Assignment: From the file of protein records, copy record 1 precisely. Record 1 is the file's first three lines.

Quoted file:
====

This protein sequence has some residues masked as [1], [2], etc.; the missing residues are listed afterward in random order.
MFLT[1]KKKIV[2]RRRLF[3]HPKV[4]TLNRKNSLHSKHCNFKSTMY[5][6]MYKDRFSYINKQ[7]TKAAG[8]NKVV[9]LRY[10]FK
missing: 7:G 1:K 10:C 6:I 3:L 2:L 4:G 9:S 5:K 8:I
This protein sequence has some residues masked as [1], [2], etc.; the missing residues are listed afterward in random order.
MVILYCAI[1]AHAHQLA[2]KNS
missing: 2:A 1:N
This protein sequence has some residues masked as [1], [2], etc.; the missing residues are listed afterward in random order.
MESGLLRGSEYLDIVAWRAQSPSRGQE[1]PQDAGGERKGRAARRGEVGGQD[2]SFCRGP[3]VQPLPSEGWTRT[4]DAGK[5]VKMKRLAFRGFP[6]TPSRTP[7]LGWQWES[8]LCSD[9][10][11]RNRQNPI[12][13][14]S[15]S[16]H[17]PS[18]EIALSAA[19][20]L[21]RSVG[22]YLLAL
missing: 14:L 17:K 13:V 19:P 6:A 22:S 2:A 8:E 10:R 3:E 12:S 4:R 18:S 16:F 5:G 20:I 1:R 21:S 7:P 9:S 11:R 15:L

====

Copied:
This protein sequence has some residues masked as [1], [2], etc.; the missing residues are listed afterward in random order.
MFLT[1]KKKIV[2]RRRLF[3]HPKV[4]TLNRKNSLHSKHCNFKSTMY[5][6]MYKDRFSYINKQ[7]TKAAG[8]NKVV[9]LRY[10]FK
missing: 7:G 1:K 10:C 6:I 3:L 2:L 4:G 9:S 5:K 8:I